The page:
Switzerland-based gravity storage system provider Energy Vault announced it will build five storage projects with a combined storage capacity of 2 GWh in China.
The company said the projects will rely on its EVx gravity-based energy storage technology and that it will partner with US-based Atlas Renewable Energy, Chinese NGO EIPC, China-based telecommunications company China Tianying, and unspecified selected provincial and local governments for their construction.
“In February 2022, Energy Vault and Atlas Renewable signed a licensing and royalty agreement for the deployment of Energy Vault’s gravity energy storage technology in China which followed a US$50 million ($74 million) equity investment into the company as part of the IPO earlier this year on the New York Stock Exchange (NYSE),” the company said in a statement. “The companies immediately commenced the construction of a first 25 MW, 100 MWh system outside Shanghai in the district of Pudong, which broke ground in March 2022 earlier this year.”
In April, Energy Vault signed an agreement with Indian utility NTPC Ltd aimed at forging a long-term strategic partnership. NTPC will deploy Energy Vault’s EVx gravity-based energy storage technology and software solutions based on the outcome of a joint feasibility study.
In January, Korea Zinc agreed to invest US$50 million in Energy Vault so it can use its energy storage technology at its Australian refinery. The South Korean smelting giant is the latest major company to back Energy Vault ahead of its listing on the New York Stock Exchange.
The new investment upsized previously announced private investment in public equity funding from US$100 million to US$150 million, in conjunction with Energy Vault’s agreement to become a publicly traded company through a merger with Novus Capital Corporation II. Its previous funding round included investments from Saudi Aramco Energy Ventures, BHP Ventures, Volta Energy Technologies, and Softbank Vision Fund, among others.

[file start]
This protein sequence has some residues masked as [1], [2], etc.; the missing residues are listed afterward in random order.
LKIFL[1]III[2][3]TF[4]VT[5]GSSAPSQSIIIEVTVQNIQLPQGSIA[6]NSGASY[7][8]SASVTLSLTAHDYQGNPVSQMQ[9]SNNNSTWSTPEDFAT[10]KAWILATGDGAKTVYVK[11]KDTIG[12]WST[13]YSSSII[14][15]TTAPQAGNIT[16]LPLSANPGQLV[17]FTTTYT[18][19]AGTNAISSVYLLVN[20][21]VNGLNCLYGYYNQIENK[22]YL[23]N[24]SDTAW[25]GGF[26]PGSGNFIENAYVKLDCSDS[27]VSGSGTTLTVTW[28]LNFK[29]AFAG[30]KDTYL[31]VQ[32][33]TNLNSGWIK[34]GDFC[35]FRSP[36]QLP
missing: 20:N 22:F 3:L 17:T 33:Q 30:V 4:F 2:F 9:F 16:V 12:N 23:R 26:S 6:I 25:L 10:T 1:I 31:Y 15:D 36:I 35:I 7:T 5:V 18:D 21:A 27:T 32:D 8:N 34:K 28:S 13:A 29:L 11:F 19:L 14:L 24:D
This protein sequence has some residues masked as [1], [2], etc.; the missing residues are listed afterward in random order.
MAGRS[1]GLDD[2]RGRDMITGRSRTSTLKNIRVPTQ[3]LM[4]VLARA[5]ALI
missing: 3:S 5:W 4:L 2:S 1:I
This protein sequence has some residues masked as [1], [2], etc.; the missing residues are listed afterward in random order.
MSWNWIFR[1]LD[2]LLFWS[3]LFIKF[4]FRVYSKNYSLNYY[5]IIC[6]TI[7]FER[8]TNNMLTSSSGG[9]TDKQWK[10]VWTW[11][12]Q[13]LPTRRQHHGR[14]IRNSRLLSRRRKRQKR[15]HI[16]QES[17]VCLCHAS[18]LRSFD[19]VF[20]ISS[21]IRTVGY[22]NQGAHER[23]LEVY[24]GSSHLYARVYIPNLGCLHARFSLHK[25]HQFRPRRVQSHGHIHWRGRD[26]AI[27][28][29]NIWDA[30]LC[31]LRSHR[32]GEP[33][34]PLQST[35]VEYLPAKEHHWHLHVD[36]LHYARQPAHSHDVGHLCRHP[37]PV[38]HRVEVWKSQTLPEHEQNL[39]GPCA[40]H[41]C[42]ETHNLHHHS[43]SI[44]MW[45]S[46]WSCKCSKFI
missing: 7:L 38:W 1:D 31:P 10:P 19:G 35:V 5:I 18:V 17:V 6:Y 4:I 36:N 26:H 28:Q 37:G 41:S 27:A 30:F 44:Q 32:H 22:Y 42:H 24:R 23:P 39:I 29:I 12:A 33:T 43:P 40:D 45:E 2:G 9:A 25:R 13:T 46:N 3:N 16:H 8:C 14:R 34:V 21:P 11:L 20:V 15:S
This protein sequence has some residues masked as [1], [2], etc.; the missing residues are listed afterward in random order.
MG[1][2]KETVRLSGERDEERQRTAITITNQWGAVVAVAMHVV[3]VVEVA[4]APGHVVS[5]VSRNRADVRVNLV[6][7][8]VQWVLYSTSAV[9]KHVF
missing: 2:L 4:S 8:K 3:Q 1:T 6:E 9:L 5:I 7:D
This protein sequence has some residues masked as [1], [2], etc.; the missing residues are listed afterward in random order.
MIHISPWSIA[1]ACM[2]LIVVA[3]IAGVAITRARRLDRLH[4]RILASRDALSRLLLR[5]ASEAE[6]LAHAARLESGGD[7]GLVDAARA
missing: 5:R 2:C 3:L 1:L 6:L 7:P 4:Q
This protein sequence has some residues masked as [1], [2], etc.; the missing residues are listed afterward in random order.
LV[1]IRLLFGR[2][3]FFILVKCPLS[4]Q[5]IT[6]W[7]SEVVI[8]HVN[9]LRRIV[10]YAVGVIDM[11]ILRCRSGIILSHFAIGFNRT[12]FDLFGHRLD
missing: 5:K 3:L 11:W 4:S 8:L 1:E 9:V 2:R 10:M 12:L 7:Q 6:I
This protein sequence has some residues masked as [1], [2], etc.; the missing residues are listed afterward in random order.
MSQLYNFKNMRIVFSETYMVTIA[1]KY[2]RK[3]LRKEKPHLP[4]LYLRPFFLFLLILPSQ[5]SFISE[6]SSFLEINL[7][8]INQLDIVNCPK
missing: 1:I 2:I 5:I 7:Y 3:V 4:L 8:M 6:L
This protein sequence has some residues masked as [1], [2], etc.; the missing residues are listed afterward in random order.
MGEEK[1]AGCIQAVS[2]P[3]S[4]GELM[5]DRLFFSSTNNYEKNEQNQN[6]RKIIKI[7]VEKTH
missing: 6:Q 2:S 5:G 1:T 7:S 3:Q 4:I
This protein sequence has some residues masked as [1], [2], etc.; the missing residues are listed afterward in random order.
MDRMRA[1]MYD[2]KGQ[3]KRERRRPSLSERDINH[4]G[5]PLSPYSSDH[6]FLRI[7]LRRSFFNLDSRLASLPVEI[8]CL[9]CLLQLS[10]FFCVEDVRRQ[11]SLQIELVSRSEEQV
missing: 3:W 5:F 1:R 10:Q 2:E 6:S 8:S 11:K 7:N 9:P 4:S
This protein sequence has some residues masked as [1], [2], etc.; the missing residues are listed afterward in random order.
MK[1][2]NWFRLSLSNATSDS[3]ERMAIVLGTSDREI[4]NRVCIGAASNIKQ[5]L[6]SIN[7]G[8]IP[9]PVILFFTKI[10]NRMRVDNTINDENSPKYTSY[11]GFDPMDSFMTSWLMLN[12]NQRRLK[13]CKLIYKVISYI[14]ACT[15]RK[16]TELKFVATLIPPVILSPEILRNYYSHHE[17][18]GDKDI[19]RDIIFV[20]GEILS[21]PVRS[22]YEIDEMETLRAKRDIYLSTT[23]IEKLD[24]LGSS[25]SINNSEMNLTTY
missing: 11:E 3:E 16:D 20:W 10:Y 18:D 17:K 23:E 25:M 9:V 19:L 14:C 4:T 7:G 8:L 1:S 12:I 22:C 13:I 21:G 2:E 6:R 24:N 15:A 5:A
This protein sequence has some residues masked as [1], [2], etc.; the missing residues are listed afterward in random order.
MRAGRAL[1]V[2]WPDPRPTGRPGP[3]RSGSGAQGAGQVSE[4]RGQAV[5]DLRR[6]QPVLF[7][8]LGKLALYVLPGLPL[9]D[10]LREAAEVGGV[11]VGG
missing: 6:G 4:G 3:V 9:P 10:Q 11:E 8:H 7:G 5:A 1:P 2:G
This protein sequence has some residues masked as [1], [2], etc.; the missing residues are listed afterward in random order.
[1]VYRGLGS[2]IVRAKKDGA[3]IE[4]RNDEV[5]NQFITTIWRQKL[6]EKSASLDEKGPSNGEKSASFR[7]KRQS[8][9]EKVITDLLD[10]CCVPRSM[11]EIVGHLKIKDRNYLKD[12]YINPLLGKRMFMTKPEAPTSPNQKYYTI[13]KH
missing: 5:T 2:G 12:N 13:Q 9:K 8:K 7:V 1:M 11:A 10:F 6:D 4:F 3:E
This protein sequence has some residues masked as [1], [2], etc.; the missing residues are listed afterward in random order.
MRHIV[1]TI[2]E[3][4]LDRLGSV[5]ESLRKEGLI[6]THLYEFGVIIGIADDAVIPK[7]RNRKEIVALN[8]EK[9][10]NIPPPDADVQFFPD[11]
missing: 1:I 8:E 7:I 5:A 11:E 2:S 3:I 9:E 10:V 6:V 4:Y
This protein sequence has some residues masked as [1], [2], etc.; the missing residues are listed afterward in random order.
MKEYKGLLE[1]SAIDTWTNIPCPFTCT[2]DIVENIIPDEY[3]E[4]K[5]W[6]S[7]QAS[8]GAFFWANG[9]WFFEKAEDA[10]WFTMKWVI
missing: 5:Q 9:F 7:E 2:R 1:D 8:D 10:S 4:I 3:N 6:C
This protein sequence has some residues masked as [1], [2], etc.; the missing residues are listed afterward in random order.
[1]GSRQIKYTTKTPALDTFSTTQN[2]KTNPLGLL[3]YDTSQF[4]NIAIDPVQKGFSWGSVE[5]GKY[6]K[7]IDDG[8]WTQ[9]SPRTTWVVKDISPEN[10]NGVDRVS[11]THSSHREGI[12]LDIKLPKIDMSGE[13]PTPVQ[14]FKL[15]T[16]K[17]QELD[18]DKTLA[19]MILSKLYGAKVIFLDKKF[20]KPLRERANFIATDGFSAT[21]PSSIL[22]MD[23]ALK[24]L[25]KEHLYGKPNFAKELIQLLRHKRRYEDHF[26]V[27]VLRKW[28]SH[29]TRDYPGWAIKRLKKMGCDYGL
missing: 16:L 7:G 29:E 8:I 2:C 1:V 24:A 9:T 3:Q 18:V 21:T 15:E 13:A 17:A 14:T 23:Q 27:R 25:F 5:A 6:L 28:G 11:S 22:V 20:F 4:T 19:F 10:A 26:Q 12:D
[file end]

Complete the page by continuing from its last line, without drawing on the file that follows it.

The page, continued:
Energy Vault’s EVx storage system is comparable to pumped hydro, using grid-scale renewable energy when supply is abundant to drive motors and raise 30-ton blocks on a six-arm crane tower, rather than water, up to a height. When power needs to be discharged back to the grid, the blocks are lowered, harvesting the kinetic energy.
According to the company, there is zero degradation in the storage capacity of the composite blocks, which can remain in the raised position for unlimited periods of time. Its composite blocks are developed in cooperation with Mexico’s Cemex, using local soil at sites where it builds its storage systems, as well as other materials such as recycled coal ash, waste tailings from mining operations, and decommissioned wind turbine blades.
Energy Vault’s EVx tower features 80% to 85% round-trip efficiency and over 35 years of technical life. It has a scalable modular design up to multiple GWh in storage capacity.
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